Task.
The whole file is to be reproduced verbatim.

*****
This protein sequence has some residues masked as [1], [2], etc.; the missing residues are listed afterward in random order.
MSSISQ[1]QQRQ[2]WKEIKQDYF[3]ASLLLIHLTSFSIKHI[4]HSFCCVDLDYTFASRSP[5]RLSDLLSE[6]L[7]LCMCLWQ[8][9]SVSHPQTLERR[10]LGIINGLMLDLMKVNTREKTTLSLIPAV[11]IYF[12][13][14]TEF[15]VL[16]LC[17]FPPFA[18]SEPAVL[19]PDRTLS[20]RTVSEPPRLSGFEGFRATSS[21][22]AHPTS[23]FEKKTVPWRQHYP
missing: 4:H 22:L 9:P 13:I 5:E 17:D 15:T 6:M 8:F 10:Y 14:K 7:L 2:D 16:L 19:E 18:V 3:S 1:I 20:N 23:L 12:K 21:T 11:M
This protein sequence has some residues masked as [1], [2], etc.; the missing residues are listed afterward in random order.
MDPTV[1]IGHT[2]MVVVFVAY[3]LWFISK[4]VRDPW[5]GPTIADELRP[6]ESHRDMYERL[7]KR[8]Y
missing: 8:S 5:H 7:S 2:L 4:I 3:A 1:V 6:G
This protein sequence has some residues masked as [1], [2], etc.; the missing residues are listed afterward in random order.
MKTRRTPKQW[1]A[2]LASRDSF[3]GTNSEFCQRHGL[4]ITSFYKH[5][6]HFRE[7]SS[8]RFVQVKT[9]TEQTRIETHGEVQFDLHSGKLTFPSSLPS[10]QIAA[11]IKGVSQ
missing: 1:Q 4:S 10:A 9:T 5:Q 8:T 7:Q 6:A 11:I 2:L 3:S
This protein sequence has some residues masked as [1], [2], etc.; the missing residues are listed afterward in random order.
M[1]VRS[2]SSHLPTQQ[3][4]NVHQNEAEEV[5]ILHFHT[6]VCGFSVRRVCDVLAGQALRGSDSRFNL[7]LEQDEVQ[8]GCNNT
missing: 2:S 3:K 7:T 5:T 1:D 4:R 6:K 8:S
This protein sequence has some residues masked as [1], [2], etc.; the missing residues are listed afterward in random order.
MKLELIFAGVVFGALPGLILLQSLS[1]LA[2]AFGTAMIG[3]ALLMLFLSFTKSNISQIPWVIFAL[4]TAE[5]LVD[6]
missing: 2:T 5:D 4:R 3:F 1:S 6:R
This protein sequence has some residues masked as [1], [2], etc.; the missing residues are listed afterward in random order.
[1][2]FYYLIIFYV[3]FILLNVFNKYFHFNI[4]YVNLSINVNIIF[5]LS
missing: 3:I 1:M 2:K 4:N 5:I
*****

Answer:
This protein sequence has some residues masked as [1], [2], etc.; the missing residues are listed afterward in random order.
MSSISQ[1]QQRQ[2]WKEIKQDYF[3]ASLLLIHLTSFSIKHI[4]HSFCCVDLDYTFASRSP[5]RLSDLLSE[6]L[7]LCMCLWQ[8][9]SVSHPQTLERR[10]LGIINGLMLDLMKVNTREKTTLSLIPAV[11]IYF[12][13][14]TEF[15]VL[16]LC[17]FPPFA[18]SEPAVL[19]PDRTLS[20]RTVSEPPRLSGFEGFRATSS[21][22]AHPTS[23]FEKKTVPWRQHYP
missing: 4:H 22:L 9:P 13:I 5:E 17:D 15:T 6:M 8:F 10:Y 14:K 7:L 2:D 16:L 19:E 18:V 3:S 1:I 20:N 23:L 12:K 21:T 11:M
This protein sequence has some residues masked as [1], [2], etc.; the missing residues are listed afterward in random order.
MDPTV[1]IGHT[2]MVVVFVAY[3]LWFISK[4]VRDPW[5]GPTIADELRP[6]ESHRDMYERL[7]KR[8]Y
missing: 8:S 5:H 7:S 2:L 4:I 3:A 1:V 6:G
This protein sequence has some residues masked as [1], [2], etc.; the missing residues are listed afterward in random order.
MKTRRTPKQW[1]A[2]LASRDSF[3]GTNSEFCQRHGL[4]ITSFYKH[5][6]HFRE[7]SS[8]RFVQVKT[9]TEQTRIETHGEVQFDLHSGKLTFPSSLPS[10]QIAA[11]IKGVSQ
missing: 1:Q 4:S 10:A 9:T 5:Q 8:T 7:Q 6:A 11:I 2:L 3:S
This protein sequence has some residues masked as [1], [2], etc.; the missing residues are listed afterward in random order.
M[1]VRS[2]SSHLPTQQ[3][4]NVHQNEAEEV[5]ILHFHT[6]VCGFSVRRVCDVLAGQALRGSDSRFNL[7]LEQDEVQ[8]GCNNT
missing: 2:S 3:K 7:T 5:T 1:D 4:R 6:K 8:S
This protein sequence has some residues masked as [1], [2], etc.; the missing residues are listed afterward in random order.
MKLELIFAGVVFGALPGLILLQSLS[1]LA[2]AFGTAMIG[3]ALLMLFLSFTKSNISQIPWVIFAL[4]TAE[5]LVD[6]
missing: 2:T 5:D 4:R 3:F 1:S 6:R
This protein sequence has some residues masked as [1], [2], etc.; the missing residues are listed afterward in random order.
[1][2]FYYLIIFYV[3]FILLNVFNKYFHFNI[4]YVNLSINVNIIF[5]LS
missing: 3:I 1:M 2:K 4:N 5:I